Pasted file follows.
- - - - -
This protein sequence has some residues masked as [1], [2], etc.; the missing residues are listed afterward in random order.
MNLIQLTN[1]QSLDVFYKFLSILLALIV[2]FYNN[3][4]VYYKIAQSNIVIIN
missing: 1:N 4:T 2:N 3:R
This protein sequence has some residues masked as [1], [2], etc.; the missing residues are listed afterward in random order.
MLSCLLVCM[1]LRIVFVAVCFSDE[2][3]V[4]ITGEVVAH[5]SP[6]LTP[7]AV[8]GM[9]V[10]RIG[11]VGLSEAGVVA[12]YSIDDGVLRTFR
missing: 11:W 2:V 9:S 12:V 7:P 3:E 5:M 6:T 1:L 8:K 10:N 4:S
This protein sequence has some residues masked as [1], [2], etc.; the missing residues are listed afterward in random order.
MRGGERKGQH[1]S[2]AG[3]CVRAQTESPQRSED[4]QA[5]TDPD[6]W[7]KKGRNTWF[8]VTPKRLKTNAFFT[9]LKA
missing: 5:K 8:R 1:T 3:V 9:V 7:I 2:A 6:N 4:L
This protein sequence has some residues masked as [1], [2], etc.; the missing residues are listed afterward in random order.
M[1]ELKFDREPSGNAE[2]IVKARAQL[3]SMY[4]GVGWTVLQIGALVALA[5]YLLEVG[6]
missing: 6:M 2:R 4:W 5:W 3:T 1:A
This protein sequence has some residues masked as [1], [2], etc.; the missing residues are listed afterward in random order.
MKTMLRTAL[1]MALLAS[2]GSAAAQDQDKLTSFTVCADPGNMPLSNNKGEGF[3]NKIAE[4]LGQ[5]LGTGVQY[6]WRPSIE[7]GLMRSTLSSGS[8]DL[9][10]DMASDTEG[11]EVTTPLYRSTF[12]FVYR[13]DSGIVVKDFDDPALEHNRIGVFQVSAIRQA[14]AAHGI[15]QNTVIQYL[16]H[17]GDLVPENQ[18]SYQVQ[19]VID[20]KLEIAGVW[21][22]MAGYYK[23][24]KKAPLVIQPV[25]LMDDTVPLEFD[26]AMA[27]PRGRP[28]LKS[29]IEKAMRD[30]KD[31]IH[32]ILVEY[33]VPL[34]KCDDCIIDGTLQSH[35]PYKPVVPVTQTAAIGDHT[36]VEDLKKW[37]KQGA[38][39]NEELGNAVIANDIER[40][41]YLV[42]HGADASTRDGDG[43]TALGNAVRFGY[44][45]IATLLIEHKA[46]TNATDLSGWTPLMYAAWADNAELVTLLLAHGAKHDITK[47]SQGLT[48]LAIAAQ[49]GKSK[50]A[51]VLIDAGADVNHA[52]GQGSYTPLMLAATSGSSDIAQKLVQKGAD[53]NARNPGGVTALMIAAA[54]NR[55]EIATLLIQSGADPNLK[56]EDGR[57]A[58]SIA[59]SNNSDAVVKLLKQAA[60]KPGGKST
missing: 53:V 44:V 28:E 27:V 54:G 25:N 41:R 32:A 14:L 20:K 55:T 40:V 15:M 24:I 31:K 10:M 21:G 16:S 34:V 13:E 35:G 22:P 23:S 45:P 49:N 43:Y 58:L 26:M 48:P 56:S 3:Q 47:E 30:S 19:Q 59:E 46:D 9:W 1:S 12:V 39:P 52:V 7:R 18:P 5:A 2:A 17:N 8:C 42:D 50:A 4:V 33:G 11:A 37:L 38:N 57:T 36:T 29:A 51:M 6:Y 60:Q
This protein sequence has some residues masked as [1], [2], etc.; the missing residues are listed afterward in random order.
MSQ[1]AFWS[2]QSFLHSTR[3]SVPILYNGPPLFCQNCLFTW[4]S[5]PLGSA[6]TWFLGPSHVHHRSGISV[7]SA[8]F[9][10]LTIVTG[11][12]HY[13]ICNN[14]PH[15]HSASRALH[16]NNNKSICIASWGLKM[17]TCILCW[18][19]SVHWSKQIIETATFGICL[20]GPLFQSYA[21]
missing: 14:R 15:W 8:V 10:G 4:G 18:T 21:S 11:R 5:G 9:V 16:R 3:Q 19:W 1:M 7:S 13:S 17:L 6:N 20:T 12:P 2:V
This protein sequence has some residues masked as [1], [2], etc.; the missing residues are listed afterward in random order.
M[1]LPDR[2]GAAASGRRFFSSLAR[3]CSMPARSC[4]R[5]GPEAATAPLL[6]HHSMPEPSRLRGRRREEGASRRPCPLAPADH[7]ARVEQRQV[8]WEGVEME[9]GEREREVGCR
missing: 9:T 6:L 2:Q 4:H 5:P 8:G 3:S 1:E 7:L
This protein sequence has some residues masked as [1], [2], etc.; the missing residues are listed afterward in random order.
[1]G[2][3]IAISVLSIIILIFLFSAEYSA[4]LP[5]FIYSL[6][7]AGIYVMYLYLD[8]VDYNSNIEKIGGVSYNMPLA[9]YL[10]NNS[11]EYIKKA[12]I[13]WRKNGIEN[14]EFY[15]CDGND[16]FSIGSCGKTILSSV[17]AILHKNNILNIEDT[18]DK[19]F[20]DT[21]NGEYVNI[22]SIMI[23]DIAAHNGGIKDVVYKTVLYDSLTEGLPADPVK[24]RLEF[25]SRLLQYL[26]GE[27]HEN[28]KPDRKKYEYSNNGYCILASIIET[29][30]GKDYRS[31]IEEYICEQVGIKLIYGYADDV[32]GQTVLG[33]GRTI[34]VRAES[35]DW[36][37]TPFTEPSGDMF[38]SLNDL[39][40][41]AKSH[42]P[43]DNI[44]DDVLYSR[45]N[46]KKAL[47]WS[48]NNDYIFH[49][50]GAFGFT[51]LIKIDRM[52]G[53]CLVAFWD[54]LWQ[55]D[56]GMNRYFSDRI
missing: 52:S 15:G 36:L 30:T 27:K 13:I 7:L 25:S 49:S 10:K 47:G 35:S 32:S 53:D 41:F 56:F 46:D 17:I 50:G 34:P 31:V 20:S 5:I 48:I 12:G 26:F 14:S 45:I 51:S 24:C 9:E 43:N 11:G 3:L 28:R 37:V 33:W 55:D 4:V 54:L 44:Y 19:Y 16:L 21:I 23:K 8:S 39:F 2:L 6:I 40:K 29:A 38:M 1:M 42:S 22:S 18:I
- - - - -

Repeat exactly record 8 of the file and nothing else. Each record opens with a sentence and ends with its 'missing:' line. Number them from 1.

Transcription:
This protein sequence has some residues masked as [1], [2], etc.; the missing residues are listed afterward in random order.
[1]G[2][3]IAISVLSIIILIFLFSAEYSA[4]LP[5]FIYSL[6][7]AGIYVMYLYLD[8]VDYNSNIEKIGGVSYNMPLA[9]YL[10]NNS[11]EYIKKA[12]I[13]WRKNGIEN[14]EFY[15]CDGND[16]FSIGSCGKTILSSV[17]AILHKNNILNIEDT[18]DK[19]F[20]DT[21]NGEYVNI[22]SIMI[23]DIAAHNGGIKDVVYKTVLYDSLTEGLPADPVK[24]RLEF[25]SRLLQYL[26]GE[27]HEN[28]KPDRKKYEYSNNGYCILASIIET[29][30]GKDYRS[31]IEEYICEQVGIKLIYGYADDV[32]GQTVLG[33]GRTI[34]VRAES[35]DW[36][37]TPFTEPSGDMF[38]SLNDL[39][40][41]AKSH[42]P[43]DNI[44]DDVLYSR[45]N[46]KKAL[47]WS[48]NNDYIFH[49][50]GAFGFT[51]LIKIDRM[52]G[53]CLVAFWD[54]LWQ[55]D[56]GMNRYFSDRI
missing: 52:S 15:G 36:L 30:T 27:K 13:I 7:L 25:S 49:S 10:K 47:G 35:S 32:S 53:D 41:F 56:F 46:D 17:I 50:G 34:P 31:V 20:S 5:I 48:I 12:G 26:F 14:S 45:I 51:S 24:C 9:E 43:N 11:G 3:L 28:R 37:V 33:W 55:D 4:V 54:L 44:Y 19:Y 16:L 21:I 23:K 8:S 39:F 2:L 6:I 40:K 29:A 38:M 1:M 42:S 22:S 18:I